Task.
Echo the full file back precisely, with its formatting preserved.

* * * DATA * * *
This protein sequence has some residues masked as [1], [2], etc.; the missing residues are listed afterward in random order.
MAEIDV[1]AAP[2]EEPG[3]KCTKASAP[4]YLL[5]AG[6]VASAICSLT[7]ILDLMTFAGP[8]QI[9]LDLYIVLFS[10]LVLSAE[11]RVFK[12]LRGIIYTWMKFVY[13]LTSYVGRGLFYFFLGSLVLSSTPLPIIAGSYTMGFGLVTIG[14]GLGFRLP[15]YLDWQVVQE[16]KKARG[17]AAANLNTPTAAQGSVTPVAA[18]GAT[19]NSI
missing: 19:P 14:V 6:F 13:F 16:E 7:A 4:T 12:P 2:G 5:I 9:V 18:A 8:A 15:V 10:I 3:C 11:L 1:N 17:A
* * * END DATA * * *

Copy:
This protein sequence has some residues masked as [1], [2], etc.; the missing residues are listed afterward in random order.
MAEIDV[1]AAP[2]EEPG[3]KCTKASAP[4]YLL[5]AG[6]VASAICSLT[7]ILDLMTFAGP[8]QI[9]LDLYIVLFS[10]LVLSAE[11]RVFK[12]LRGIIYTWMKFVY[13]LTSYVGRGLFYFFLGSLVLSSTPLPIIAGSYTMGFGLVTIG[14]GLGFRLP[15]YLDWQVVQE[16]KKARG[17]AAANLNTPTAAQGSVTPVAA[18]GAT[19]NSI
missing: 19:P 14:V 6:F 13:F 16:E 7:A 4:T 12:P 2:G 5:I 9:V 18:A 8:A 15:V 10:I 3:C 11:L 1:N 17:A